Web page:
My answer is `O(n^2)`

, but I believe it is accurate, and takes a *slightly* different approach and looks easier to implement.

Assume the value stored at node `i`

is denoted by `VALUE[i]`

. My idea is to store at each node the sum of the values on the path from `root`

to that node. So for each node `i`

, `SUM[i]`

is sum of path from `root`

to node `i`

.

Then for each node pair `(i,j)`

, find their common ancestor `k`

. If `SUM(i)+SUM(j)-SUM(k) = TARGET_SUM`

, you have found an answer.

This is `O(n^2)`

since we are looping over all node pairs. Although, I wish I can figure out a better way than just picking all pairs.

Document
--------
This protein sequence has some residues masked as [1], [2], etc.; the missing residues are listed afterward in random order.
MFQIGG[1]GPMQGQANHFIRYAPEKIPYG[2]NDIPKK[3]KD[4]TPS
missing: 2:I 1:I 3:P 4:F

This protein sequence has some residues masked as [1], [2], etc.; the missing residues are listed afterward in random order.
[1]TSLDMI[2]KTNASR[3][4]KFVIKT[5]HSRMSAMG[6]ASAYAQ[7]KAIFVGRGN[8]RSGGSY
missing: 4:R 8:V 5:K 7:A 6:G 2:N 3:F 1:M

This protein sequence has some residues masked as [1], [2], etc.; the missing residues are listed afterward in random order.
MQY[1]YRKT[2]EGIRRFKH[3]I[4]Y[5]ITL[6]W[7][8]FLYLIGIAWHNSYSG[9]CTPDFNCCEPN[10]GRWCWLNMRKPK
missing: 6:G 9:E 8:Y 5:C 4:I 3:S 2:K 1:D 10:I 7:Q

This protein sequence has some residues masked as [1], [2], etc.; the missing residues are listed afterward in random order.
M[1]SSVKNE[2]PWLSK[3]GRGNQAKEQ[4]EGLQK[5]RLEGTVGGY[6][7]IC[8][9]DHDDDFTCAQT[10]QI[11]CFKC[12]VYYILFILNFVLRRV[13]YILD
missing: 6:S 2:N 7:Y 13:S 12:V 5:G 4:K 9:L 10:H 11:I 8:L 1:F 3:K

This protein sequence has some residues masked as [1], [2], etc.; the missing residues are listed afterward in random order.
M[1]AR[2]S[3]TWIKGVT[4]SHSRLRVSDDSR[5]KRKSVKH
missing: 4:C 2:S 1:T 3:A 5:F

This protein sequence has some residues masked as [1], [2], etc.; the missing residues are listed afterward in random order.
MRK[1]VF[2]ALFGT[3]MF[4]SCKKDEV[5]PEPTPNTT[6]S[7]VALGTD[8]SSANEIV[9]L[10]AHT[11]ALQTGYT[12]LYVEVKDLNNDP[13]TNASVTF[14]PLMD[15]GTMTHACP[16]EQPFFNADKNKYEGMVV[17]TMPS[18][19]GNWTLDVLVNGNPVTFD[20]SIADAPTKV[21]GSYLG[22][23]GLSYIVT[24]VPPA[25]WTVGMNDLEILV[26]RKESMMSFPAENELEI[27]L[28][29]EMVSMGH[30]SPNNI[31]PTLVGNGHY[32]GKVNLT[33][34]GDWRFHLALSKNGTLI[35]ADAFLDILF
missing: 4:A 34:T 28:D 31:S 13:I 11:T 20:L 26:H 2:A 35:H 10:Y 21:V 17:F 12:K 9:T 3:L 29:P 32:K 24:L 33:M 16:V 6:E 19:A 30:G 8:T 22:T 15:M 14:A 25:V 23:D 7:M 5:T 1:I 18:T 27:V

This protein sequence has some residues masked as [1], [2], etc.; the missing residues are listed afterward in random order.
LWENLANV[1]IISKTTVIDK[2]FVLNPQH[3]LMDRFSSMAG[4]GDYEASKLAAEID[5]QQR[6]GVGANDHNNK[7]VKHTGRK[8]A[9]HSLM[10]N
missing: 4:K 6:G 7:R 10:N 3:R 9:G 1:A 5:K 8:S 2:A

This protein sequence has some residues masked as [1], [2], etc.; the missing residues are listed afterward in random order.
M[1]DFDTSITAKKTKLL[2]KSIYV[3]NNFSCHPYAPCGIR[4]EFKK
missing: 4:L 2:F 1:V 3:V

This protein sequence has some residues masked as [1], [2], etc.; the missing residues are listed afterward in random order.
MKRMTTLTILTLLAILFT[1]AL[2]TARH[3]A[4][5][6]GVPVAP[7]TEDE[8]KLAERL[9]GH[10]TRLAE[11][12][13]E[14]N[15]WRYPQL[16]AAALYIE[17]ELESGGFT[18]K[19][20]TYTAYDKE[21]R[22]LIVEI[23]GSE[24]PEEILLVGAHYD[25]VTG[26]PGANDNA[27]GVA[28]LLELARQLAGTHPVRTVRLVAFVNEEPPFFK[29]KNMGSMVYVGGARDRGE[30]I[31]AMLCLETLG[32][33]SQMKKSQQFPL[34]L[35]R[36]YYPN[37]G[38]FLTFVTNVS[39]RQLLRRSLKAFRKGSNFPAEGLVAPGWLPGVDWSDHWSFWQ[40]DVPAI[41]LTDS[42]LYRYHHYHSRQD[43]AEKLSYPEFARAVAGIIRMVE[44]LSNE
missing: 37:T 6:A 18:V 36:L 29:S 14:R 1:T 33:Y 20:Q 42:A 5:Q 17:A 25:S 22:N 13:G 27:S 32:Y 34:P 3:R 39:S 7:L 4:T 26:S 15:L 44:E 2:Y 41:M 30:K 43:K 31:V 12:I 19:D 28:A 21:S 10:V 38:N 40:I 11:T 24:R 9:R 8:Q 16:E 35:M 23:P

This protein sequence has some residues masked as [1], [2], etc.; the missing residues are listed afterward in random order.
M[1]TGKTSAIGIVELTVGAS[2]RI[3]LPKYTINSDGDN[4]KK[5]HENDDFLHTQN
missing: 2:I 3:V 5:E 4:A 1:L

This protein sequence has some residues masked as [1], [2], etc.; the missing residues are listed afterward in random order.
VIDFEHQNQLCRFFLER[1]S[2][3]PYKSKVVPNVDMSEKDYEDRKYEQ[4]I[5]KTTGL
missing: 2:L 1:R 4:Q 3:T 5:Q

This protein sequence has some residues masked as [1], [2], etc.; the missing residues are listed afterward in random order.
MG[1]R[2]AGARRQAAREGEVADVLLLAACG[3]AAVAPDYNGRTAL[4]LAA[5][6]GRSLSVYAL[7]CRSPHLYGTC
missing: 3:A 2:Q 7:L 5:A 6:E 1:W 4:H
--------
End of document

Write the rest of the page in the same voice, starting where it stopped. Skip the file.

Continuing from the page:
We could optimize it a little by discarding subtrees where the `value`

of the node rooted at the subtree is greater than `TARGET_SUM`

. Any further optimizations are welcome :)

Psuedocode:

```
# Skipping code for storing sum of values from root to each node i in SUM[i]
for i in nodes:
for j in nodes:
k = common_ancestor(i,j)
if ( SUM[i] + SUM[j] - SUM[k] == TARGET_SUM ):
print_path(i,k,j)
```

Function `common_ancestor`

is a pretty standard problem for a binary search tree. Psuedocode (from memory, hopefully there are no errors!):

```
sub common_ancestor (i, j):
parent_i = parent(i)
# Go up the parent chain until parent's value is out of the range.
# That's a red flag.
while( VAL[i] <= VAL[parent_i] <= VAL[j] ) :
last_parent = parent_i
parent_i = parent(i)
if ( parent_i == NULL ): # root node
break
return last_parent
```